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What dating is like for one gay man over 50

What dating is like for one gay man over 50
One Londoner shares his experiences
My experience isn’t everyone’s, but dating as a gay man in my late forties/early fifties in London has been a lot of fun. I’ve had mostly good encounters and made some really good friends. I’m pretty new to it.
I got into a 17-year relationship at 28 and I wasn’t a big dater beforehand. I was living in Swindon—not the gayest place on Earth—and was happy being single. When I moved to London, I thought, This is my time… Then I met my ex almost immediately, through the lonely hearts column in Time Out! 
We got civil partnered, but we didn’t have kids (I’ve never wanted them; I love my friends’ kids, but I like giving them back!). I don’t regret the relationship, but by the end we were moving apart; breaking up was the right thing to do. We’re still good friends and speak all the time, but won’t be getting back together. 
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Then, at 45, started a process of change (including going back to university to study fine art and sculpture—the best thing I’ve ever done). I was looking forward to being single. 
"There’s no set path when you’re gay. You can be whoever you want to be"
One big difference between my twenties and now is the internet, which is a double-edged sword. There has never been as good a way to meet and talk to people. Yes, there’s a lot of cruelty online, but I avoid those people. I don’t fit into any of those tribes, for want of a better word, and I put a lot of people off by not being one of those categorisable types. So I don’t get people contacting me just for sex, which I’m happy about, as I’m not hook up-orientated. My online profile doesn’t say a lot. I worked in marketing, so I know less is more! I’m only on one app: Scruff, which I love, because I love guys with beards! 
But the biggest difference is me, and my level of confidence. I’m a completely different person now. I guess it’s experience. This is going to sound big-headed—it’s not, it’s a relative thing—but I’ve never felt this confident or looked this good. 
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What’s my type? Guys with brown eyes. As a friend of mine said to me, “that gives you a lot of options!” I don’t have a type in terms of height and weight. But age is an interesting one. 
The youngest I’ve dated is 21, and I’ve dated someone who’s 60: very different experiences. Ideally I’d be dating guys between 40 and 50—people who have their s*** together and are financially secure—but that’s proving really difficult. And I don’t know why. 
I seem to keep dating guys in their late twenties and early thirties, so I can’t say I’ve experienced ageism. Age is less of an issue these days. When I was in my twenties, I never would have dated a guy in his fifties, but sadly back then, that age group was heavily impacted by AIDS and a lot were in the closet, so perhaps there weren’t as many around. 
On the other hand, it’s not something I’ve talked about much. I don’t like bringing it up. Age still feels like a taboo subject for me. It’s something I shy away from. I worry it will become the be all and end all, when it’s only one aspect of me—that I’ve been on the planet for 50 years. It comes up enough inadvertently, like when I make references. They’re like, “I have know idea what you’re talking about…”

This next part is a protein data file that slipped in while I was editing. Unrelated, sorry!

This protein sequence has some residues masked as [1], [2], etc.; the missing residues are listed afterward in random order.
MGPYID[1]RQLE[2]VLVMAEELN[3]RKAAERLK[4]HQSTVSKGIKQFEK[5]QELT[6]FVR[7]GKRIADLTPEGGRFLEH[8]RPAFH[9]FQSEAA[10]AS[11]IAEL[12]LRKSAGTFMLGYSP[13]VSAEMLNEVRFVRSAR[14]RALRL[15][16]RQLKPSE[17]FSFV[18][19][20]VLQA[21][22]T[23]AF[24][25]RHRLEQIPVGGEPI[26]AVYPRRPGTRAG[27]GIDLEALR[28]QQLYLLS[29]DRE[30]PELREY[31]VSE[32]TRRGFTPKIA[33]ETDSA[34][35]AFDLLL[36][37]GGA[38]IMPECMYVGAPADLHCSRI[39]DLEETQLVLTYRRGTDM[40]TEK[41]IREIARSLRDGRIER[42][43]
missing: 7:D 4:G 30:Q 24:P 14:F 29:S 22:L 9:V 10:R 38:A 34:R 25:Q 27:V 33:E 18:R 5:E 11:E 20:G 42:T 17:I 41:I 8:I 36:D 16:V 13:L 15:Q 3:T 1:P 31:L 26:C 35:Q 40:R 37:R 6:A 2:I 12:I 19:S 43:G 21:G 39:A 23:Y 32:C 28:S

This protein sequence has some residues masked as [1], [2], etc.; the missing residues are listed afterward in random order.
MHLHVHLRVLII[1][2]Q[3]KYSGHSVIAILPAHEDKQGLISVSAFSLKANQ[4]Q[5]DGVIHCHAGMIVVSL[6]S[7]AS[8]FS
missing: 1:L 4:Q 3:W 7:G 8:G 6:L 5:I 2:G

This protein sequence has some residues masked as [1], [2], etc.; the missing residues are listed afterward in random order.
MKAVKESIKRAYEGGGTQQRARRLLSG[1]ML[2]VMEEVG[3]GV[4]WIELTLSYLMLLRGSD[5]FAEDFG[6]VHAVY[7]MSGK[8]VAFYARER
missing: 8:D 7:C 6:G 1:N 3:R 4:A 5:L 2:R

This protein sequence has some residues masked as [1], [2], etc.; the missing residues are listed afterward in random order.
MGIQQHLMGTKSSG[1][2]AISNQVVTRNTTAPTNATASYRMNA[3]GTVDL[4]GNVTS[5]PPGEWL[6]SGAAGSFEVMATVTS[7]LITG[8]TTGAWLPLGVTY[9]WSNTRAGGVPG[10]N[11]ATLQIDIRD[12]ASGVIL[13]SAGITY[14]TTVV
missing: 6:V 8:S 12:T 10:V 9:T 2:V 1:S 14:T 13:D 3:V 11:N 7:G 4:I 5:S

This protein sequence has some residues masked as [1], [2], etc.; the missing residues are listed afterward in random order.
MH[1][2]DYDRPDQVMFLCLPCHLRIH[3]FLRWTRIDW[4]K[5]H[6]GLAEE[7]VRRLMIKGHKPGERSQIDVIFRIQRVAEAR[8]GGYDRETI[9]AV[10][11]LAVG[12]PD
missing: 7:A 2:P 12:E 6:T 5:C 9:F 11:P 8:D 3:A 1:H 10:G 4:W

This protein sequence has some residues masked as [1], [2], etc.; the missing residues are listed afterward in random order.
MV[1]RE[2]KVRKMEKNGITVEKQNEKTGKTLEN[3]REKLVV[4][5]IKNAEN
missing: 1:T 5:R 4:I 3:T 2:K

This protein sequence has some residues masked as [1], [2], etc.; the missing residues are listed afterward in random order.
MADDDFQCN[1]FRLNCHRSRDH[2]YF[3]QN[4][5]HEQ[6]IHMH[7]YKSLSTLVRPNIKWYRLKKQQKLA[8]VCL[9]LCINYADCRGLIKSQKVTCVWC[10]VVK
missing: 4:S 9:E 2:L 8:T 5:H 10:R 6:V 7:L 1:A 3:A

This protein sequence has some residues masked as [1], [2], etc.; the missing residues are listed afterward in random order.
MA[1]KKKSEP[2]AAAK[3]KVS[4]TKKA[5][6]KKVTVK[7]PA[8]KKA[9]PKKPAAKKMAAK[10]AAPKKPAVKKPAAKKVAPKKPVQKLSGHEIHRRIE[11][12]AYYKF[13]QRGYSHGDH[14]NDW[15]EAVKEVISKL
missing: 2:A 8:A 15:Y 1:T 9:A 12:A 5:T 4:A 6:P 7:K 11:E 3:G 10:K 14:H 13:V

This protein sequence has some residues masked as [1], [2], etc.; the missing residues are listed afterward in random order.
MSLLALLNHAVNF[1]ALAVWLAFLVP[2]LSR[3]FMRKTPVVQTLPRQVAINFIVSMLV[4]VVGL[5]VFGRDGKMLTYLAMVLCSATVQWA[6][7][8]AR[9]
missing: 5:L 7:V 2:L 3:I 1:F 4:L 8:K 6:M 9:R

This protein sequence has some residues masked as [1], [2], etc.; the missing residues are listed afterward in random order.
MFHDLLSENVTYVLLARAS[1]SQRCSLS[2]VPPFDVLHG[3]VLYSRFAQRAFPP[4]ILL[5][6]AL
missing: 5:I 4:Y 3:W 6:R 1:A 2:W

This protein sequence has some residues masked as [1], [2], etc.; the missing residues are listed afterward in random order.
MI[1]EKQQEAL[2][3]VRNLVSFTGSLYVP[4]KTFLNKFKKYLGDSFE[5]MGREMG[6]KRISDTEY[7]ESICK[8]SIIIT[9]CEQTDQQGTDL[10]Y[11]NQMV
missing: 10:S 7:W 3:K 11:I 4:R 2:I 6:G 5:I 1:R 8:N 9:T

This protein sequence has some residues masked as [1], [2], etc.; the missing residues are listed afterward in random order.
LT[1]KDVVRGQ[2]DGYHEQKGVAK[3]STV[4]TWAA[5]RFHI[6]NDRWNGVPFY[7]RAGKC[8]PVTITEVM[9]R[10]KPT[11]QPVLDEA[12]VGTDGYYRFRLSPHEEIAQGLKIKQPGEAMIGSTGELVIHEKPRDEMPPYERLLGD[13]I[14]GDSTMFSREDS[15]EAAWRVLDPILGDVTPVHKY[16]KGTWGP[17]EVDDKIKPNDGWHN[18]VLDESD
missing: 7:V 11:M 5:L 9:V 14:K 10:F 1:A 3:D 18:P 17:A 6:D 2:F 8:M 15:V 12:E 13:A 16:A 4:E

Some guys are immature, and you associate that with age, but it might just be the person. To be honest, the levels of self-sabotage some people in their forties have is surprising. I did date one younger guy who had a lack of awareness of LGBT history. But then I’m discovering stuff I didn’t know either as part of my artistic research. 
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Dating’s been interesting. In my thirties, I was settled down and doing the heteronormative thing. I don’t think that’s what I want anymore. I don’t aspire for a country house and dogs, put it that way. That doesn’t appeal to me. 
I try not to speculate what a future relationship will look like. I’m open-minded. I think I might struggle living with someone again full-time, sharing everything. There’s a lot of boring stuff—housing insurance, for example—where I’m quite happy not to have that part of someone’s life. I just want to do the fun bits. A long distance relationship might even suit me. 
That said, I don’t think open or polyamorous relationships are something I want, although I don’t judge others’ choices. But when I’m on the apps, if the person isn’t single (and there are about 27 descriptions these days for not being single), I move on. Logistically, it wouldn’t work for me. I don’t want to get involved in other people’s dynamics, (one half of a couple isn’t going to admit the other doesn’t do the washing up…) and I want to be the priority in a person’s life. I think most of my friends who are my age feel the same. 
I do realise, though, I’m old-fashioned in wanting monogamy. Is the idea of two people together heteronormative? I don’t know. It is so ingrained in how society thinks, in legal proceedings, everything. 
Also, I know how shaped I am by the time I grew up, how liberating it felt to be in a standard, heteronormative relationship between two men, it felt like amazing progress. Now, and even potentially even at the time… I’m just not sure. Part of me feels, “The straights just thought, They’re not going away. The best we can do is make them as straight as us. As long as they act and look like us, we can tolerate it.’” That is playing out now, which is exciting. So part of me wonders why open relationships and polyamory aren’t for me—and if, fundamentally, that’s even the case. 
The truth is, there’s no set path when you’re gay. You can be whoever you want to be. 
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